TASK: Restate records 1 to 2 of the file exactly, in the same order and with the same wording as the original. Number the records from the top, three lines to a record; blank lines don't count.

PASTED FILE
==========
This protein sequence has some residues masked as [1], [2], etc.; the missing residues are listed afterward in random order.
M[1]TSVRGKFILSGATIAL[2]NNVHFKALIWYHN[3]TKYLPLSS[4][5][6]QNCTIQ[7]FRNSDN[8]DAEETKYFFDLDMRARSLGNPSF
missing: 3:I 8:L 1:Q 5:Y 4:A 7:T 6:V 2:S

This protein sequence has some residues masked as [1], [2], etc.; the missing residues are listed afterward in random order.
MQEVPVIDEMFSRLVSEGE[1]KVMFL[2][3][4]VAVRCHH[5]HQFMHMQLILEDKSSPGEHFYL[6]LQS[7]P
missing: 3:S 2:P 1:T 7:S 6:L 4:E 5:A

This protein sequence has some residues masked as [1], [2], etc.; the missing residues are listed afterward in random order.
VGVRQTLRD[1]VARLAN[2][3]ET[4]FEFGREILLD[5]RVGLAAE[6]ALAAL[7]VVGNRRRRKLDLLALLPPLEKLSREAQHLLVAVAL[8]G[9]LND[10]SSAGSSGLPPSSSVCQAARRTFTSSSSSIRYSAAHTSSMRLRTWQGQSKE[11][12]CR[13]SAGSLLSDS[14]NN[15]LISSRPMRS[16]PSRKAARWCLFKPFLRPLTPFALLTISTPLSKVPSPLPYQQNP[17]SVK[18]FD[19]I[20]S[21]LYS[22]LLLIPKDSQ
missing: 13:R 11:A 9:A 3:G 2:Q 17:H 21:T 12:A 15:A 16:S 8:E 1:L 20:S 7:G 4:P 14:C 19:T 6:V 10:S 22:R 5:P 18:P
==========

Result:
This protein sequence has some residues masked as [1], [2], etc.; the missing residues are listed afterward in random order.
M[1]TSVRGKFILSGATIAL[2]NNVHFKALIWYHN[3]TKYLPLSS[4][5][6]QNCTIQ[7]FRNSDN[8]DAEETKYFFDLDMRARSLGNPSF
missing: 3:I 8:L 1:Q 5:Y 4:A 7:T 6:V 2:S

This protein sequence has some residues masked as [1], [2], etc.; the missing residues are listed afterward in random order.
MQEVPVIDEMFSRLVSEGE[1]KVMFL[2][3][4]VAVRCHH[5]HQFMHMQLILEDKSSPGEHFYL[6]LQS[7]P
missing: 3:S 2:P 1:T 7:S 6:L 4:E 5:A